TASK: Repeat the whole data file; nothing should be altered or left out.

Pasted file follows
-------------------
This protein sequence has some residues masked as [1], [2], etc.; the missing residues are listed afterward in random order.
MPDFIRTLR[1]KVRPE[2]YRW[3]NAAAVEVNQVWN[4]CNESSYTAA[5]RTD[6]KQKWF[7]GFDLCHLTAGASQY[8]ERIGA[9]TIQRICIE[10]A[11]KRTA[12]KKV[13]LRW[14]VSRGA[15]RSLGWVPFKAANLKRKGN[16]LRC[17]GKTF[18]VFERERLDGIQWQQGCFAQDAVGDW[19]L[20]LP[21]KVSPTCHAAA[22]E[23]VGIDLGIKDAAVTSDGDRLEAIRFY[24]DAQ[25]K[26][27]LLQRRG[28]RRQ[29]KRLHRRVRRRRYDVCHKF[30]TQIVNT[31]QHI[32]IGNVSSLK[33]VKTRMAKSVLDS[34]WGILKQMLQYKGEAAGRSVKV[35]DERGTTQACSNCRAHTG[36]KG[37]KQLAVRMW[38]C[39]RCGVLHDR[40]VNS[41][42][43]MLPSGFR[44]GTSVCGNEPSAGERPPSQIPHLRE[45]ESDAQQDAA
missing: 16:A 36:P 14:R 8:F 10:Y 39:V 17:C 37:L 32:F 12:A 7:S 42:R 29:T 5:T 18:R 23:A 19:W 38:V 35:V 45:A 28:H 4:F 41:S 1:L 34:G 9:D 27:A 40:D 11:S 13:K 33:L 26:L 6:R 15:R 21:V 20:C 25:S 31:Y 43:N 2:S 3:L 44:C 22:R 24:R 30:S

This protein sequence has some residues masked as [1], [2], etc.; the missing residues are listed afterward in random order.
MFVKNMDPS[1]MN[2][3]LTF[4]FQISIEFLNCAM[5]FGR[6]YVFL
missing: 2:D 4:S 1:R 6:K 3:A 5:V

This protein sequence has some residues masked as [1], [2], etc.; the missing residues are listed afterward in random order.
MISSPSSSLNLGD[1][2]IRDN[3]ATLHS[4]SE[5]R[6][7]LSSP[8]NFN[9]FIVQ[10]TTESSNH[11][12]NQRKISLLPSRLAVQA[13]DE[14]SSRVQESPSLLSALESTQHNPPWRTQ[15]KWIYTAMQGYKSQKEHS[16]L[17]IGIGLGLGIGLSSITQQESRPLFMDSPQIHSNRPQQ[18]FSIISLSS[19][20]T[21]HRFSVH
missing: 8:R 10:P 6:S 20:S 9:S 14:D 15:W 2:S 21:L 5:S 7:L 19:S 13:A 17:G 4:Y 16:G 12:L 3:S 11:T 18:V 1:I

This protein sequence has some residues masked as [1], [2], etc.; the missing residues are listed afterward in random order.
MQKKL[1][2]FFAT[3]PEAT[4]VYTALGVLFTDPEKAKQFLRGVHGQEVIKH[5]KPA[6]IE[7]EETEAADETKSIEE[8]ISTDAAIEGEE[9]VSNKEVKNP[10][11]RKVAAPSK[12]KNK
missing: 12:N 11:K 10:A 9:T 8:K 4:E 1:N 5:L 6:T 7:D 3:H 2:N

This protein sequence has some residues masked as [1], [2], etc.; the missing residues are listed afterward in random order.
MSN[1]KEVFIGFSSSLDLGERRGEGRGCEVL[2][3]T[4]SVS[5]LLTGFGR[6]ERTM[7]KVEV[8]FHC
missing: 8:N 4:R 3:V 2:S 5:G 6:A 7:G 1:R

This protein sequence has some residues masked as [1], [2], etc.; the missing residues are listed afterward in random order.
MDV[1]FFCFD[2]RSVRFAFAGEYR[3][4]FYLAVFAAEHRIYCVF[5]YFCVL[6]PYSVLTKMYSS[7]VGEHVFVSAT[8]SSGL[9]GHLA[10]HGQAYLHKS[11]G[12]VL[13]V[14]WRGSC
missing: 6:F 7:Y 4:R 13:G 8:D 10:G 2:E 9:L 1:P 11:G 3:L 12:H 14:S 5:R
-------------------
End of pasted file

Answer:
This protein sequence has some residues masked as [1], [2], etc.; the missing residues are listed afterward in random order.
MPDFIRTLR[1]KVRPE[2]YRW[3]NAAAVEVNQVWN[4]CNESSYTAA[5]RTD[6]KQKWF[7]GFDLCHLTAGASQY[8]ERIGA[9]TIQRICIE[10]A[11]KRTA[12]KKV[13]LRW[14]VSRGA[15]RSLGWVPFKAANLKRKGN[16]LRC[17]GKTF[18]VFERERLDGIQWQQGCFAQDAVGDW[19]L[20]LP[21]KVSPTCHAAA[22]E[23]VGIDLGIKDAAVTSDGDRLEAIRFY[24]DAQ[25]K[26][27]LLQRRG[28]RRQ[29]KRLHRRVRRRRYDVCHKF[30]TQIVNT[31]QHI[32]IGNVSSLK[33]VKTRMAKSVLDS[34]WGILKQMLQYKGEAAGRSVKV[35]DERGTTQACSNCRAHTG[36]KG[37]KQLAVRMW[38]C[39]RCGVLHDR[40]VNS[41][42][43]MLPSGFR[44]GTSVCGNEPSAGERPPSQIPHLRE[45]ESDAQQDAA
missing: 16:A 36:P 14:R 8:F 10:Y 39:V 17:C 37:L 32:F 12:A 7:S 42:R 29:T 5:T 18:R 23:A 19:W 38:V 35:V 45:A 28:H 4:F 41:S 1:L 34:G 9:D 27:A 40:D 11:S 13:K 33:L 26:L 6:R 15:R 21:V 20:C 25:S 31:Y 43:N 2:S 3:L 44:C 22:R 24:R 30:S

This protein sequence has some residues masked as [1], [2], etc.; the missing residues are listed afterward in random order.
MFVKNMDPS[1]MN[2][3]LTF[4]FQISIEFLNCAM[5]FGR[6]YVFL
missing: 2:D 4:S 1:R 6:K 3:A 5:V

This protein sequence has some residues masked as [1], [2], etc.; the missing residues are listed afterward in random order.
MISSPSSSLNLGD[1][2]IRDN[3]ATLHS[4]SE[5]R[6][7]LSSP[8]NFN[9]FIVQ[10]TTESSNH[11][12]NQRKISLLPSRLAVQA[13]DE[14]SSRVQESPSLLSALESTQHNPPWRTQ[15]KWIYTAMQGYKSQKEHS[16]L[17]IGIGLGLGIGLSSITQQESRPLFMDSPQIHSNRPQQ[18]FSIISLSS[19][20]T[21]HRFSVH
missing: 8:R 10:P 6:S 20:S 9:S 14:D 15:W 2:S 21:L 5:S 7:L 19:S 13:A 17:G 4:Y 16:G 12:L 3:S 11:T 18:V 1:I

This protein sequence has some residues masked as [1], [2], etc.; the missing residues are listed afterward in random order.
MQKKL[1][2]FFAT[3]PEAT[4]VYTALGVLFTDPEKAKQFLRGVHGQEVIKH[5]KPA[6]IE[7]EETEAADETKSIEE[8]ISTDAAIEGEE[9]VSNKEVKNP[10][11]RKVAAPSK[12]KNK
missing: 12:N 11:K 10:A 9:T 8:K 4:E 1:N 5:L 6:T 7:D 3:H 2:N

This protein sequence has some residues masked as [1], [2], etc.; the missing residues are listed afterward in random order.
MSN[1]KEVFIGFSSSLDLGERRGEGRGCEVL[2][3]T[4]SVS[5]LLTGFGR[6]ERTM[7]KVEV[8]FHC
missing: 8:N 4:R 3:V 2:S 5:G 6:A 7:G 1:R

This protein sequence has some residues masked as [1], [2], etc.; the missing residues are listed afterward in random order.
MDV[1]FFCFD[2]RSVRFAFAGEYR[3][4]FYLAVFAAEHRIYCVF[5]YFCVL[6]PYSVLTKMYSS[7]VGEHVFVSAT[8]SSGL[9]GHLA[10]HGQAYLHKS[11]G[12]VL[13]V[14]WRGSC
missing: 6:F 7:Y 4:R 13:G 8:D 10:G 2:E 9:L 1:P 11:G 3:L 12:H 14:S 5:R